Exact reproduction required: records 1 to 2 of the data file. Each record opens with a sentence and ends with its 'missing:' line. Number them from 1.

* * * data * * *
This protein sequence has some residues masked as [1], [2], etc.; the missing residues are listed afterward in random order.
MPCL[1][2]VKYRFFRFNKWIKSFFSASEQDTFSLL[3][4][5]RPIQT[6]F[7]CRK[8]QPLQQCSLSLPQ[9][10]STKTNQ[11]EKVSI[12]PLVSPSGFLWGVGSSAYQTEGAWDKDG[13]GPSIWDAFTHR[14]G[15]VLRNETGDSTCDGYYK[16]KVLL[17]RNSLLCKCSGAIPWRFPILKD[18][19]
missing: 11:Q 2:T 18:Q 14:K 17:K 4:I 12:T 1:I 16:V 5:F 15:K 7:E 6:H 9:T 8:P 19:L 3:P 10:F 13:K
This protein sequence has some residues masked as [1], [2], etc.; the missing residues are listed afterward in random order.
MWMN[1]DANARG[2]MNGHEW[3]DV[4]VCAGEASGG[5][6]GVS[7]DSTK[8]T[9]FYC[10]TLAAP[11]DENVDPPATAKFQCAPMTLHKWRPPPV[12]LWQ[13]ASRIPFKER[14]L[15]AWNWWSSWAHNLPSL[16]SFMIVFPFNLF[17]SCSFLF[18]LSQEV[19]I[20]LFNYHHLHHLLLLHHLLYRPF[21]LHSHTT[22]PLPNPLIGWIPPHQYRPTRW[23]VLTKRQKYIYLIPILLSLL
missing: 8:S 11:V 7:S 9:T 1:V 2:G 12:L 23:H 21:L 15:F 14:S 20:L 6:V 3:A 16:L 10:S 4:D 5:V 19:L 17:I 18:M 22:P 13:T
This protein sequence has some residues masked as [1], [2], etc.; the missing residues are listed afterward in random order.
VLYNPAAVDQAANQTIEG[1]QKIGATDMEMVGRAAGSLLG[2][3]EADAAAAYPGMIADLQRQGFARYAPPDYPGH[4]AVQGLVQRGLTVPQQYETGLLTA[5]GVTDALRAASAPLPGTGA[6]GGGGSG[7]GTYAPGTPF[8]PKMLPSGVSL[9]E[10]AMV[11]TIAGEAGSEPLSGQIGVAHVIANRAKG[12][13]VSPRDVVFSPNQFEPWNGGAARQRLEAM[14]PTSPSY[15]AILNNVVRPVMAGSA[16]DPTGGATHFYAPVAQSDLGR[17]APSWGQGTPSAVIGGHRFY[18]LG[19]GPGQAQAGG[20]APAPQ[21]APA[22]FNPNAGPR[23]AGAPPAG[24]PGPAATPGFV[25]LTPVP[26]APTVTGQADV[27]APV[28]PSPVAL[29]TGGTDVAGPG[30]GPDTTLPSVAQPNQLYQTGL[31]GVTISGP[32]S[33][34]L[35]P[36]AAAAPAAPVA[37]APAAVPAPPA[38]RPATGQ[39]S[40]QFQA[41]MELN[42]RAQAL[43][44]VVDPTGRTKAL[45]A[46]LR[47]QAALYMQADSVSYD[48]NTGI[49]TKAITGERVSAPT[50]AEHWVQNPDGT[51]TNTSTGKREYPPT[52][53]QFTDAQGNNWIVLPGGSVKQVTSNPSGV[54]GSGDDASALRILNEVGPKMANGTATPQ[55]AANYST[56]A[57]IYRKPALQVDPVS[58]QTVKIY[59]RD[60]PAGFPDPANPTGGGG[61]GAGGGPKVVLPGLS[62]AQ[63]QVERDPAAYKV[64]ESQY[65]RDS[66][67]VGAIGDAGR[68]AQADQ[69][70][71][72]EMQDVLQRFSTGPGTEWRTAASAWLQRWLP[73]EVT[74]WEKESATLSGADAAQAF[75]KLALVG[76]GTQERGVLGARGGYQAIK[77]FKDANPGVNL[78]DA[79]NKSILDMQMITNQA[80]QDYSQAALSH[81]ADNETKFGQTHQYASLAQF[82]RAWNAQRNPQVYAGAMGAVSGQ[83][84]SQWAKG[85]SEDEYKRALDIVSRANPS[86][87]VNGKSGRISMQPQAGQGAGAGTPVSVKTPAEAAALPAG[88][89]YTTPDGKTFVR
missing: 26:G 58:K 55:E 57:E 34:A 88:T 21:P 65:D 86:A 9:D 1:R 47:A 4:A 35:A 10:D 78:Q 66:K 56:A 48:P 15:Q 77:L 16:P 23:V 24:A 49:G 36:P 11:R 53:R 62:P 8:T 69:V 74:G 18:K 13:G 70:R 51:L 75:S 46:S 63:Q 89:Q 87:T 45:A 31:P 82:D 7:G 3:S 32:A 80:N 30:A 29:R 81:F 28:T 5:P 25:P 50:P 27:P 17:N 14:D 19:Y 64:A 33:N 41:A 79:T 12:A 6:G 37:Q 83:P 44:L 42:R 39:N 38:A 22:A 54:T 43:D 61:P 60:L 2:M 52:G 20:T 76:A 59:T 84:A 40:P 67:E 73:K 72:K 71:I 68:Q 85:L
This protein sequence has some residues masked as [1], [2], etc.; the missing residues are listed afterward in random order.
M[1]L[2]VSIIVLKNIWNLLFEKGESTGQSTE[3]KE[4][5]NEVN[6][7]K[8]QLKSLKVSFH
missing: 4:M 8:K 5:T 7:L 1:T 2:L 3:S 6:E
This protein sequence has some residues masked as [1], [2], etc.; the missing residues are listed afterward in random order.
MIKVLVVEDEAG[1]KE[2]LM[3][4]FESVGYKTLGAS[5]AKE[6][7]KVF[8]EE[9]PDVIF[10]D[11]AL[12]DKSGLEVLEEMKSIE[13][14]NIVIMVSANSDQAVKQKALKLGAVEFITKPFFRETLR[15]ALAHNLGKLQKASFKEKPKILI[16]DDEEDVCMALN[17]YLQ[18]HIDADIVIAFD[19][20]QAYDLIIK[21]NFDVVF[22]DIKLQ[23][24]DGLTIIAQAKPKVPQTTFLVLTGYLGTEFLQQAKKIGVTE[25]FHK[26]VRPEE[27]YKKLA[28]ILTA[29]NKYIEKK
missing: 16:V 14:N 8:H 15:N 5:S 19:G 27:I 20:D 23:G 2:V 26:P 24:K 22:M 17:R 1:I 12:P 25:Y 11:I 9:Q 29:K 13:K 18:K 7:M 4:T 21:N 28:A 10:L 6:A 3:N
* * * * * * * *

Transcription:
This protein sequence has some residues masked as [1], [2], etc.; the missing residues are listed afterward in random order.
MPCL[1][2]VKYRFFRFNKWIKSFFSASEQDTFSLL[3][4][5]RPIQT[6]F[7]CRK[8]QPLQQCSLSLPQ[9][10]STKTNQ[11]EKVSI[12]PLVSPSGFLWGVGSSAYQTEGAWDKDG[13]GPSIWDAFTHR[14]G[15]VLRNETGDSTCDGYYK[16]KVLL[17]RNSLLCKCSGAIPWRFPILKD[18][19]
missing: 11:Q 2:T 18:Q 14:K 17:K 4:I 12:T 1:I 16:V 5:F 15:K 7:E 6:H 9:T 8:P 19:L 3:P 10:F 13:K
This protein sequence has some residues masked as [1], [2], etc.; the missing residues are listed afterward in random order.
MWMN[1]DANARG[2]MNGHEW[3]DV[4]VCAGEASGG[5][6]GVS[7]DSTK[8]T[9]FYC[10]TLAAP[11]DENVDPPATAKFQCAPMTLHKWRPPPV[12]LWQ[13]ASRIPFKER[14]L[15]AWNWWSSWAHNLPSL[16]SFMIVFPFNLF[17]SCSFLF[18]LSQEV[19]I[20]LFNYHHLHHLLLLHHLLYRPF[21]LHSHTT[22]PLPNPLIGWIPPHQYRPTRW[23]VLTKRQKYIYLIPILLSLL
missing: 8:S 11:V 7:S 9:T 1:V 2:G 12:L 23:H 21:L 15:F 14:S 20:L 6:V 3:A 16:L 10:S 4:D 5:V 19:L 17:I 18:M 22:P 13:T